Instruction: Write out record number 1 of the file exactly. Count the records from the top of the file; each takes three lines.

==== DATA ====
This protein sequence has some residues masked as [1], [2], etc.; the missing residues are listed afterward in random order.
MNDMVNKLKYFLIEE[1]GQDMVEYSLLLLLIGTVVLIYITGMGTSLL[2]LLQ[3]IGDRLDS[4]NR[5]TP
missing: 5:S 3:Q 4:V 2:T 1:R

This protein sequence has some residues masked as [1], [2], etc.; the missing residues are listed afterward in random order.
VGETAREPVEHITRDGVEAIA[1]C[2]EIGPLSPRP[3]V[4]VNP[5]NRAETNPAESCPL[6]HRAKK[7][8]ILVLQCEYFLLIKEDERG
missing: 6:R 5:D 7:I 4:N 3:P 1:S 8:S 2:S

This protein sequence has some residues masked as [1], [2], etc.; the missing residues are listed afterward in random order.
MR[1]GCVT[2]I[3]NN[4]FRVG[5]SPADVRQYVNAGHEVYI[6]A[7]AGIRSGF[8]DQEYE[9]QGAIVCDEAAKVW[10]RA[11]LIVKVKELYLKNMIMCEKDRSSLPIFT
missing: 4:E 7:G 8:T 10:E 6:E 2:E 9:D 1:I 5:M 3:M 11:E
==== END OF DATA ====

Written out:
This protein sequence has some residues masked as [1], [2], etc.; the missing residues are listed afterward in random order.
MNDMVNKLKYFLIEE[1]GQDMVEYSLLLLLIGTVVLIYITGMGTSLL[2]LLQ[3]IGDRLDS[4]NR[5]TP
missing: 5:S 3:Q 4:V 2:T 1:R